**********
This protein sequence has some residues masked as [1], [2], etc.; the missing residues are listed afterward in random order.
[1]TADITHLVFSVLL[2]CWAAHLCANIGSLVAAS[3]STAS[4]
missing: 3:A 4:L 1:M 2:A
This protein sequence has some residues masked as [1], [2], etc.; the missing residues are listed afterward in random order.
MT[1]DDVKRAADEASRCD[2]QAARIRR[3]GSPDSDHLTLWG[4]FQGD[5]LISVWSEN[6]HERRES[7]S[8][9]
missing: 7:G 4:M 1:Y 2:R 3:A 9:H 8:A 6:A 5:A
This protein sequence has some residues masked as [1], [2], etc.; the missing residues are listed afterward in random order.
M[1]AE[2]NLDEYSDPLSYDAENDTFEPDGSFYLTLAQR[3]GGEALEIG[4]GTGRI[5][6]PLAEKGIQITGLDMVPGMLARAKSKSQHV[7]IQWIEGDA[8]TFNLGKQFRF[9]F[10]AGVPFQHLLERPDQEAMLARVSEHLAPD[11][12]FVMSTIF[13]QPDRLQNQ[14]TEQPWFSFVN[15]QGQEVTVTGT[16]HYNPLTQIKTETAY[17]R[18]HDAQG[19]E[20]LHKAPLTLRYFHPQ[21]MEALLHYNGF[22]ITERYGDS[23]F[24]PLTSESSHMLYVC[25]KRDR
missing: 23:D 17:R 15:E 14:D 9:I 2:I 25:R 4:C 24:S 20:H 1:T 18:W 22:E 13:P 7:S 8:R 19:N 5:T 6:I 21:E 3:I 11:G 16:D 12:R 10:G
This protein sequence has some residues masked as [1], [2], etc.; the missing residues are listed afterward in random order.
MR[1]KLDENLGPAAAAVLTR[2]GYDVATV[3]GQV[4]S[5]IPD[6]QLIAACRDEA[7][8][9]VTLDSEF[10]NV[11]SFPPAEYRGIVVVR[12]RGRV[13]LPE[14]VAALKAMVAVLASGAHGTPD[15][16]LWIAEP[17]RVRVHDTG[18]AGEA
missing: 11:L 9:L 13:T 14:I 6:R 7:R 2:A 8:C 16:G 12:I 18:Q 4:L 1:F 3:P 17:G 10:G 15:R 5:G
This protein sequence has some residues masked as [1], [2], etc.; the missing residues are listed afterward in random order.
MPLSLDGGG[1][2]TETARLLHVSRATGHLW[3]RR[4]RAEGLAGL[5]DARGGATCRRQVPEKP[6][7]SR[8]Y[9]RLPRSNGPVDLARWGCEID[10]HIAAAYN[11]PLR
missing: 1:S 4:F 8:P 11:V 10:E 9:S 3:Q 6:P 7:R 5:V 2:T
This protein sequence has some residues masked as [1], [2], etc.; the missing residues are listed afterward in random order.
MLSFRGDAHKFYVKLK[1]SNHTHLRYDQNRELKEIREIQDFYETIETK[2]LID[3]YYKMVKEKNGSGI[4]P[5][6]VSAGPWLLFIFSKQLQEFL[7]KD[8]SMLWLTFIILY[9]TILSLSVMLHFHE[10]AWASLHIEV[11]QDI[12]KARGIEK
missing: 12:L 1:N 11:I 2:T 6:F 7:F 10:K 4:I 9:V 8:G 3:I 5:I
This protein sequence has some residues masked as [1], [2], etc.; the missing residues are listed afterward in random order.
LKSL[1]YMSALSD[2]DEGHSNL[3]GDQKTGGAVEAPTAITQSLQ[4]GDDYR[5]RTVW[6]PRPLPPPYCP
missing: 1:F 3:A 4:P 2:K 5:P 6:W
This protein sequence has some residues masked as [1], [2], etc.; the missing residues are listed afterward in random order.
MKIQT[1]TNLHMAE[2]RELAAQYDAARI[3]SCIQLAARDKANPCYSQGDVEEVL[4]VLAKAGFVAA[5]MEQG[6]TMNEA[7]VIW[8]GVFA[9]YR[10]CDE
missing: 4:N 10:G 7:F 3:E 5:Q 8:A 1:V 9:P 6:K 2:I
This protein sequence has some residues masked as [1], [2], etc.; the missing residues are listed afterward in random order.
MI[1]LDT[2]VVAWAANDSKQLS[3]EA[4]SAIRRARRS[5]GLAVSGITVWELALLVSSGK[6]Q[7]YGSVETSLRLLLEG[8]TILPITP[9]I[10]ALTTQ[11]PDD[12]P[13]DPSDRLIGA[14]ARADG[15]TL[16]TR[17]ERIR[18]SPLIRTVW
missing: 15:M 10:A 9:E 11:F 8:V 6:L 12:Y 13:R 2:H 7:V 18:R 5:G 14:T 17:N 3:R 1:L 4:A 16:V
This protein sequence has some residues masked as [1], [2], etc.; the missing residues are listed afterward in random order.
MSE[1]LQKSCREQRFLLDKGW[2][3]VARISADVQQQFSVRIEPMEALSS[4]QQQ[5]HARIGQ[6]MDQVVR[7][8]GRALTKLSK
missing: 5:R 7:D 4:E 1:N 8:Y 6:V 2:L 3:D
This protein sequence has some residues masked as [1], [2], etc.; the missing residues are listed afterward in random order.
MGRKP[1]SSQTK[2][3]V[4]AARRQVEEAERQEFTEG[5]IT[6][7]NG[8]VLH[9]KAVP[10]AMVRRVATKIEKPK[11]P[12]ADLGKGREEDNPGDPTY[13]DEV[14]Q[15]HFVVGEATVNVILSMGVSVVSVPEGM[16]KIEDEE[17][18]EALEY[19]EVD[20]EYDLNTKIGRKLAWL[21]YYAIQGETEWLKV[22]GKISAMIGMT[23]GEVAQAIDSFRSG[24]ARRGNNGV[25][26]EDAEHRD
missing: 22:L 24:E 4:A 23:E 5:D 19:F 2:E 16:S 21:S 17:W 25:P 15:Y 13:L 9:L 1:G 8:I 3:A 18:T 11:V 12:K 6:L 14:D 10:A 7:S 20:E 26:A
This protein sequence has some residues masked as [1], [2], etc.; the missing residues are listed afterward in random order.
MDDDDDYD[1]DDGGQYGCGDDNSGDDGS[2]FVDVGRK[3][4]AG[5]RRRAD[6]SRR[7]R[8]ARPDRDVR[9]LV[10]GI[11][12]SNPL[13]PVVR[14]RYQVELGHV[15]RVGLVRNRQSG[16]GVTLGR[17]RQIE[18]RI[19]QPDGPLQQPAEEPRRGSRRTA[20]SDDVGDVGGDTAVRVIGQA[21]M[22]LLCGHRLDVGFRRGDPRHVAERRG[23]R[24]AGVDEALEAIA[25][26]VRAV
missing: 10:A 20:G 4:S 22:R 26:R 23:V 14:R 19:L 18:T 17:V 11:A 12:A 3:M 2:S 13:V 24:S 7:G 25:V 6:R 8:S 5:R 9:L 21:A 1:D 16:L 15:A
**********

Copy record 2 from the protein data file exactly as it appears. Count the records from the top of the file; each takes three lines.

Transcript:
This protein sequence has some residues masked as [1], [2], etc.; the missing residues are listed afterward in random order.
MT[1]DDVKRAADEASRCD[2]QAARIRR[3]GSPDSDHLTLWG[4]FQGD[5]LISVWSEN[6]HERRES[7]S[8][9]
missing: 7:G 4:M 1:Y 2:R 3:A 9:H 8:A 6:A 5:A